Both DiProva and Gendel implored other agencies to welcome AHP's former clients. DiProva noted that all clients are required to have primary care physicians, making AHP's services complementary to their main care.

But clients said they felt many of the services they received were one-of-a-kind.

"I felt that AHP was a very good center to go to because of the multi-faceted assistance that was available," said client George Martinez. "It's a great loss for Chicago, it's a great loss for the people it's going to hurt—people who depended on this alternative health clinic."

However, the organization AIDS Care is making clear that its staff is willing to pick up where AHP left off.

"We do complementary therapies for people with HIV and AIDS as well," said Tim Sandberg, director of the wellness center at AIDS Care. "They ( clients ) don't have to cease their services."

Saying, "we're geared up and ready," Sandberg noted that his agency offers many of the same services as AHP.

"Our services, in many ways, are identical," he said, adding that clients should call him at AIDS Care if they have questions about their care, at ( 773 ) 935-4663, ext. 135.

Rumors about AHP's financial status have spread rapidly among the clients, many of whom wanted to know, first and foremost, whose fault the situation is.

But, Gendel said, "I don't think it's very easy to assign fault."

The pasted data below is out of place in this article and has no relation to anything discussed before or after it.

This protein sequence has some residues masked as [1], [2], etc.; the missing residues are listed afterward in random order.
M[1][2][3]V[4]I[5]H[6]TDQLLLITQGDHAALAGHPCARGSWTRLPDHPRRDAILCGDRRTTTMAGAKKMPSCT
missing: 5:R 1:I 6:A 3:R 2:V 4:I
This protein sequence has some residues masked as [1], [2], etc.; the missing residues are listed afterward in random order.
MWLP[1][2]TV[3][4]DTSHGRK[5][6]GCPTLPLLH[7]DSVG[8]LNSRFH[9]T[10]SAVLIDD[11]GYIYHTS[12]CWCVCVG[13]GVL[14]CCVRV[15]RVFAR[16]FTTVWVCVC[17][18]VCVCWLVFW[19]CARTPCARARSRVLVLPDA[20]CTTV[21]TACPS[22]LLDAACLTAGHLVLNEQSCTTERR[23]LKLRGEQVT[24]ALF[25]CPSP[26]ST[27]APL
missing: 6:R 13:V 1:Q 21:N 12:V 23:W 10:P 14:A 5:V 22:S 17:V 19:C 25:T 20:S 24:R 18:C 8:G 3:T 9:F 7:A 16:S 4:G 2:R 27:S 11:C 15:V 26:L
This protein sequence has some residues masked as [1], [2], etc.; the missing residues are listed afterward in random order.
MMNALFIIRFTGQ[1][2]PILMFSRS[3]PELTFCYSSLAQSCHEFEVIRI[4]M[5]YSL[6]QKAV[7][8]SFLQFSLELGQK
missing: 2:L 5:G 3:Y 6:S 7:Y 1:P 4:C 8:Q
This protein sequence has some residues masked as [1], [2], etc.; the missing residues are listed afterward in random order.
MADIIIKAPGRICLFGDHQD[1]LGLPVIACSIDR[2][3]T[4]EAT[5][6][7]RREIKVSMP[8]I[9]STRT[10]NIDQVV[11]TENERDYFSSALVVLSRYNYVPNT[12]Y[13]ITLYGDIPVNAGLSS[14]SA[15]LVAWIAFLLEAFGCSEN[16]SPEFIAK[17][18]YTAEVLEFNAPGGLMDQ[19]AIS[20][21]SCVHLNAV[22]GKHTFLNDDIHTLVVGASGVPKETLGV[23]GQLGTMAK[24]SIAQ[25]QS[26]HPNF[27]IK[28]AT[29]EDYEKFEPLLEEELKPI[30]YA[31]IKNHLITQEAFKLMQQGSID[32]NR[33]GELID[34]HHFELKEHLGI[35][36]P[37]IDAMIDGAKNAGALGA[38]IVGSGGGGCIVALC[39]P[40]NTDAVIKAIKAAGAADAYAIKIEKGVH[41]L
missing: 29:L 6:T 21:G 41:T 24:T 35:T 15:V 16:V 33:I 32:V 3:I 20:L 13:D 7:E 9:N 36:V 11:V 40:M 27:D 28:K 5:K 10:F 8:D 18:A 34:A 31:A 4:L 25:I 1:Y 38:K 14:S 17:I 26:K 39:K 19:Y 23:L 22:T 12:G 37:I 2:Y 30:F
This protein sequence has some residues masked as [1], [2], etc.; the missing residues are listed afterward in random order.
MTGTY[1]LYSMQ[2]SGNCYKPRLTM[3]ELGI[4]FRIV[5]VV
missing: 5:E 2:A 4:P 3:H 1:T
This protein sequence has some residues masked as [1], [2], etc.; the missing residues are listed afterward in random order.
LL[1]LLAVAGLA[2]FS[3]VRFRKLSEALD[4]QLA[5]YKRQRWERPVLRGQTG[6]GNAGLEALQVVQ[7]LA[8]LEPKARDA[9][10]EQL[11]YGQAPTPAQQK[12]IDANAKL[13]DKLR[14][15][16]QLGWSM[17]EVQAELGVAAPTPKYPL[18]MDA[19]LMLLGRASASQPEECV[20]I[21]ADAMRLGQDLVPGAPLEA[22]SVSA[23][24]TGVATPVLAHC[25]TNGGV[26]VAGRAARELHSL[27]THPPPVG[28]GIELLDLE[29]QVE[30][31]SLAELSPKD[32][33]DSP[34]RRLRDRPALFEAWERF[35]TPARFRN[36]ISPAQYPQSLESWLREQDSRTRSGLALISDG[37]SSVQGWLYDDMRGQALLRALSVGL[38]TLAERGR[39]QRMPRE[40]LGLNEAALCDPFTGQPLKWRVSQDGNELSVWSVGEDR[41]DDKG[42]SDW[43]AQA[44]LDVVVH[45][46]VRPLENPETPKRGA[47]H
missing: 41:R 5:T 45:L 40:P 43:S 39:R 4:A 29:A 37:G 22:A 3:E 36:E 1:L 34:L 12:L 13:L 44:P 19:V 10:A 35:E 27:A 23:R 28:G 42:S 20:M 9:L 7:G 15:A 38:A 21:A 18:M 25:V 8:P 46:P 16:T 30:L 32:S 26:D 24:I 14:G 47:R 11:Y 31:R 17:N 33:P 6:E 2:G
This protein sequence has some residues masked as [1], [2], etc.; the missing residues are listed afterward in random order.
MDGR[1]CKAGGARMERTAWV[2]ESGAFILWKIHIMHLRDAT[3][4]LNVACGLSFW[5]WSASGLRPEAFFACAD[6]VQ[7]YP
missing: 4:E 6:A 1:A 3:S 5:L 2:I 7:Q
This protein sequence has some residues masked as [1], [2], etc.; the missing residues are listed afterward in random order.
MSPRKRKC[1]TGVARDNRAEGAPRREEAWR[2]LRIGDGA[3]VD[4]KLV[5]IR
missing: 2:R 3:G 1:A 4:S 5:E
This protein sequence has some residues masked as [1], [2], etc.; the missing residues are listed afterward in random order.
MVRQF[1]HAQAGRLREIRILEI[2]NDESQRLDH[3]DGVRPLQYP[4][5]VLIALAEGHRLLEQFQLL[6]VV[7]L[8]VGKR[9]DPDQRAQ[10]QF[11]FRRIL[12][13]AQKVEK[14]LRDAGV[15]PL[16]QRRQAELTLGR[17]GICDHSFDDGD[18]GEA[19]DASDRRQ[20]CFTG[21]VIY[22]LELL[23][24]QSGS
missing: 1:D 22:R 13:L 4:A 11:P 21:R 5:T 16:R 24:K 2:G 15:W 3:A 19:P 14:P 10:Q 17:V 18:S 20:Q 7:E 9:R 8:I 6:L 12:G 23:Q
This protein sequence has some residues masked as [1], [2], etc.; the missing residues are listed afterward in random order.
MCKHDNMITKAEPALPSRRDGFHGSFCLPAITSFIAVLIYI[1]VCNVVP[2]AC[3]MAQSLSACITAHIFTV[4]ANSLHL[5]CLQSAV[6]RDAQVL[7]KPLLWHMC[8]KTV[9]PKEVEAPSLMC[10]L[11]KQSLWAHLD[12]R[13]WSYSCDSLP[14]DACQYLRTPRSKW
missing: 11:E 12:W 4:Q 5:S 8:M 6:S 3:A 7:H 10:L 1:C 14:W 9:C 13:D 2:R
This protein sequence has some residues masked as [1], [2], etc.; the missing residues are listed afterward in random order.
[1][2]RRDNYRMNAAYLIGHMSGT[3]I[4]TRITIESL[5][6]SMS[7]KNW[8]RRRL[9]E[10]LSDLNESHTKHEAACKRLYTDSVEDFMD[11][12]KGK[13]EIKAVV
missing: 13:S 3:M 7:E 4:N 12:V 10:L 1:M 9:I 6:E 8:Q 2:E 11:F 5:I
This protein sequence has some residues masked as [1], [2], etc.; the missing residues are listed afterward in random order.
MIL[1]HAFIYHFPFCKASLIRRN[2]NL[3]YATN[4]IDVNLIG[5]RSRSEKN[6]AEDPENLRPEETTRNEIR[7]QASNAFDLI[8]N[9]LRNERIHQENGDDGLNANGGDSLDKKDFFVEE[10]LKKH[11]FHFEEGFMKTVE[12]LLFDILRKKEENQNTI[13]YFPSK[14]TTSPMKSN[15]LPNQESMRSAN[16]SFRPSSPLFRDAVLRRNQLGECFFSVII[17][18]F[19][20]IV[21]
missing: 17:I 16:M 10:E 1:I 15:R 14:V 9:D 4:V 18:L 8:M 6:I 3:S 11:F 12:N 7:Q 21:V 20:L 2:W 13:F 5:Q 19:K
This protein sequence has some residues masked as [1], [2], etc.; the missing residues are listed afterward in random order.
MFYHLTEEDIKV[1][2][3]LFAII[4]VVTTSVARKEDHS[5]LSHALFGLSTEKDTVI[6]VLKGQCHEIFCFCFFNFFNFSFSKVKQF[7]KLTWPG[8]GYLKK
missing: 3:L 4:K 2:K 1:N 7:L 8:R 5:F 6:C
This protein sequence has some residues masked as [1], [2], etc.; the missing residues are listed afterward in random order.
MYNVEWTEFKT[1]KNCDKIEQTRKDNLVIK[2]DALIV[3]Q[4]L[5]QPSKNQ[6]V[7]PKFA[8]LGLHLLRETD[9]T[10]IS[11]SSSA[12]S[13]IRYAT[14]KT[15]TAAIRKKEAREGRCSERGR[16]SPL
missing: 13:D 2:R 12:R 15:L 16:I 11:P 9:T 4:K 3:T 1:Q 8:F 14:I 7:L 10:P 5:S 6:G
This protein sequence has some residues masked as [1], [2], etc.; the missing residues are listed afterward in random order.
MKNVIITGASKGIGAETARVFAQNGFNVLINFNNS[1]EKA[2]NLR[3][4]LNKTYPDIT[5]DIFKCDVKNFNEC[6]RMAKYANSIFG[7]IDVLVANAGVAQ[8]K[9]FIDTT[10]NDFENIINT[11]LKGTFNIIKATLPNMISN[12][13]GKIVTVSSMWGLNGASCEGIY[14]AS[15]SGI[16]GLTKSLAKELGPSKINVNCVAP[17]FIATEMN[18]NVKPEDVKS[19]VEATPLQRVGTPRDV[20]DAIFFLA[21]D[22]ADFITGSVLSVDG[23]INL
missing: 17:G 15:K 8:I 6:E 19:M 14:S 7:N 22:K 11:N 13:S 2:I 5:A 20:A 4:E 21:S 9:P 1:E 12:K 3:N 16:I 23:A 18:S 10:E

Many clients interviewed by WCT pointed fingers, namely at former AAHP Executive Director Mike Brickman, who stepped down from his post for health reasons in December.

But board members defended Brickman's tenure, and Brickman himself said he was unaware of the agency's dire status.

"It seems kind of hard to believe things are unraveling so rapidly," he said late last week. "It didn't seem to be in that shape when I left."

He expressed dismay and disappointment that years of work and progress that began in a basement on Sheffield had managed, in his eyes, to come apart in five weeks time.

Clients of the agency said they had indications as early as last summer that things were amiss, including high staff turnover, a sudden increase in fees and a temporary closing in July.

Martinez said he knew something was wrong when, after several months of receiving agency services, his insurance company had not yet been billed.

"That was the first indication that something's not going on right here," he said.

By making only vague mention of "community events" that did not generate the expected revenue, AHP board members sidestepped placing any blame on the embattled AIDS Walk Chicago, which is not expected to pay out any money to beneficiaries—including AHP—this year.

Sources did, however, point to the difficulties experienced by the Walk as an example of the hardships currently faced by AIDS organizations.

Gendel acknowledged that the agency has had its ups and downs but said board members hoped, until the last minute, that a financial solution could be reached.

Now, she said, she hopes people will focus on the agency's accomplishments, "the work that got done and the people who were cared about."

AIDS Care can be reached at ( 773 ) 935-4663.

This article shared 4395 times since Wed Jan 24, 2001